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Cosmetic Professionals’ Awareness of Body Dysmorphic Disorder

Bouman, Theo K. Ph.D.; Mulkens, Sandra Ph.D.; van der Lei, Berend M.D., Ph.D.

Plastic and Reconstructive Surgery: February 2017 - Volume 139 - Issue 2 - p 336–342
doi: 10.1097/PRS.0000000000002962
Cosmetic: Special Topic
Press Release

Background: Preoccupation with a perceived appearance flaw is the main feature of body dysmorphic disorder. The majority of these patients seek and often receive some sort of cosmetic procedure, although this condition is considered to be a contraindication. This study evaluates cosmetic professionals’ recognition of body dysmorphic disorder and the way they act on this.

Method: Members of Dutch professional associations for aesthetic plastic surgery, dermatology, and cosmetic medicine received an online survey by means of their association’s digital mailing lists; the survey was completed by 173 respondents.

Results: Most participants indicated being more or less familiar with the diagnostic criteria and clinical picture of body dysmorphic disorder. Approximately two-thirds of the participants reported that they had encountered between one and five of these patients in their practice over the past year, a percentage that is significantly lower than the estimated prevalence of body dysmorphic disorder. The majority of professionals sometimes or often address body image problems during consultation, most of them collaborate with psychologists or psychiatrists when encountering a patient with body dysmorphic disorder, and approximately 70 percent had refused to perform a procedure in such a patient.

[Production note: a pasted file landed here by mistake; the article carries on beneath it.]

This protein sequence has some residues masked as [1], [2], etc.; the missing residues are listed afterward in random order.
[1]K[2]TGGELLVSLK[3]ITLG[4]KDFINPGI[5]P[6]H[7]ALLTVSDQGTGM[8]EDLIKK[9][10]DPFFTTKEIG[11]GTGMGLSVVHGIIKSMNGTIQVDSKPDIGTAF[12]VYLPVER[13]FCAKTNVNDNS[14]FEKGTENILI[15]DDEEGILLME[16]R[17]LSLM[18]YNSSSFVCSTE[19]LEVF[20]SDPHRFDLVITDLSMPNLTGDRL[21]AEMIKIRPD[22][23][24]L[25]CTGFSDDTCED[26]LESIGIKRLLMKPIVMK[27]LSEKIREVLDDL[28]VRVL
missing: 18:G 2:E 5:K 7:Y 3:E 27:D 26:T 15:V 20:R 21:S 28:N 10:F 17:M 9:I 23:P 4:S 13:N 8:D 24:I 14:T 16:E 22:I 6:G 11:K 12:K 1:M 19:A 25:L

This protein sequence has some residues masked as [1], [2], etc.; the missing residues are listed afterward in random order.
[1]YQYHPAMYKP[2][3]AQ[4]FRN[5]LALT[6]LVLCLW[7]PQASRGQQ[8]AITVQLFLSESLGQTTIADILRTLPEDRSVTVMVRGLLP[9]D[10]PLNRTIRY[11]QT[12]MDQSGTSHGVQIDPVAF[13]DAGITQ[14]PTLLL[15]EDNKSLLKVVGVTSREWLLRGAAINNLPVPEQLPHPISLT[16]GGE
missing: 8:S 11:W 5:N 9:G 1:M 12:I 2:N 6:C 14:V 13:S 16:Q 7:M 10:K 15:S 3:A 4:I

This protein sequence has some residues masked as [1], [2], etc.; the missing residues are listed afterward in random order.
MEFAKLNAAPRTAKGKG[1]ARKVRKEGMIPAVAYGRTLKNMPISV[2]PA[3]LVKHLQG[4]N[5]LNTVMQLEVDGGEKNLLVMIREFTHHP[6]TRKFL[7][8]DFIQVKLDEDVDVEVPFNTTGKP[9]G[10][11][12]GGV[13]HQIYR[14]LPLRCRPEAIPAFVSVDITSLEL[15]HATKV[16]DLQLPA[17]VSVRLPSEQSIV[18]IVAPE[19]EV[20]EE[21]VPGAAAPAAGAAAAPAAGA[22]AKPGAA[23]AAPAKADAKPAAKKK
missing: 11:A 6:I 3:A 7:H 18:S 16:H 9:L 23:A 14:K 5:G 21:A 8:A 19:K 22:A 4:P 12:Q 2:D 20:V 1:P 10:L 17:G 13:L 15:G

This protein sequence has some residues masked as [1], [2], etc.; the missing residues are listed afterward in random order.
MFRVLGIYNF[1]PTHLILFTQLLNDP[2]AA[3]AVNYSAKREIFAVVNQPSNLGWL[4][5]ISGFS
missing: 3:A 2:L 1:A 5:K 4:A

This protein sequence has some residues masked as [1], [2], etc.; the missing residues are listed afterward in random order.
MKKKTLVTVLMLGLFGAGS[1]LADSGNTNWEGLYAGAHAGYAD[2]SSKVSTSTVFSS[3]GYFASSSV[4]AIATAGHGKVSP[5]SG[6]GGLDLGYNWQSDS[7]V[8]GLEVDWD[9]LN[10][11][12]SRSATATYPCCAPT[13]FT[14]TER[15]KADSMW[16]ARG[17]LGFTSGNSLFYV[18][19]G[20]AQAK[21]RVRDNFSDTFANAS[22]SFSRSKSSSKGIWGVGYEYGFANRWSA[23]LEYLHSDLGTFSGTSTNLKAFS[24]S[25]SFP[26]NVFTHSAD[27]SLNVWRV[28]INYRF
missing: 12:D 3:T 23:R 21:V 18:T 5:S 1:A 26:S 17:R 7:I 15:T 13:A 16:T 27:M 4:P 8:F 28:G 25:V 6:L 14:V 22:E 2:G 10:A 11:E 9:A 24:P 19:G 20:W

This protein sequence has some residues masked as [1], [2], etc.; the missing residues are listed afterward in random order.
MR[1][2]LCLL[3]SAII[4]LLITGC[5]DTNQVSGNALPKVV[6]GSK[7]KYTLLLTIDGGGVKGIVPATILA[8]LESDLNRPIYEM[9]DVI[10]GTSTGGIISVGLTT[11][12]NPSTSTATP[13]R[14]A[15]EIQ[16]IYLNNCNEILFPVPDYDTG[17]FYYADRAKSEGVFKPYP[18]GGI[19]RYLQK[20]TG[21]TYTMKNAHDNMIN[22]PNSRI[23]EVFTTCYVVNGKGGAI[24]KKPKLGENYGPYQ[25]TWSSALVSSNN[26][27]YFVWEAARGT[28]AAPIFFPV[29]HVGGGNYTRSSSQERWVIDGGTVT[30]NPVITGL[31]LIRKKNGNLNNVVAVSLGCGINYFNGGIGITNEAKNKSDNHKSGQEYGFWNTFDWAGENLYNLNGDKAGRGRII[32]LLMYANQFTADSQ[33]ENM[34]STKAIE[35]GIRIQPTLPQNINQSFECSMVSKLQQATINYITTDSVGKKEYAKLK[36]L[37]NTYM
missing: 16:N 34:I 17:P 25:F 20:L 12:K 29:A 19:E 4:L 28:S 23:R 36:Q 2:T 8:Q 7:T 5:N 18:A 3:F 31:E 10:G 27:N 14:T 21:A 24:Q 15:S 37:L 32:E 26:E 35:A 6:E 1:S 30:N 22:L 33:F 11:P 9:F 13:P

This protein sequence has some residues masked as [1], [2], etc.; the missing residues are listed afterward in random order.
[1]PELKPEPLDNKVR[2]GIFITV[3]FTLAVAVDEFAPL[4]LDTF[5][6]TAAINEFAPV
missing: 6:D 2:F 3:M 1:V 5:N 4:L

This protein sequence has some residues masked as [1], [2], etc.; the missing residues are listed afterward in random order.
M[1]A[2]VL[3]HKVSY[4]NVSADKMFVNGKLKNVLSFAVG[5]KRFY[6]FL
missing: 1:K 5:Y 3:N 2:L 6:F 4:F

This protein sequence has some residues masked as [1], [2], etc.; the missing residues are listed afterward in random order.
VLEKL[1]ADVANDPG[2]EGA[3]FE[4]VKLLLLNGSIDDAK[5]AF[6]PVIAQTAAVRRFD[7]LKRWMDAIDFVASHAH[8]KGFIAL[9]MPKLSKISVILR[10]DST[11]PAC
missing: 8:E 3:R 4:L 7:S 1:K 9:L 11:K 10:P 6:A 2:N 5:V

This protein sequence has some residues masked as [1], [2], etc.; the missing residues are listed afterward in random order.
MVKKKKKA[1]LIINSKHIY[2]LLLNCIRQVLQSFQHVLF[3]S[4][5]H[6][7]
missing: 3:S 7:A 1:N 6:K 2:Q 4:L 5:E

Conclusions: Our results converge with those of previous studies, showing that most cosmetic professionals have some degree of awareness of body dysmorphic disorder, although the number they report encountering in clinical practice departs from prevalence figures. When a patient is identified as having body dysmorphic disorder, the professionals use this knowledge to guide their decision to perform a cosmetic procedure.

Groningen and Maastricht, The Netherlands

From the Department of Clinical Psychology, University of Groningen; the Department of Clinical Psychological Science, Maastricht University; the Department of Plastic Surgery, University of Groningen and University Medical Centre Groningen.

Received for publication March 14, 2016; accepted September 14, 2016.

Disclosure: The authors have no financial interest to declare in relation to the content of this article. This work was not supported by outside funding.

Theo K. Bouman, Ph.D., Department of Clinical Psychology, University of Groningen, Grote Kruisstraat 2, 9712 TS Groningen, The Netherlands,

©2017American Society of Plastic Surgeons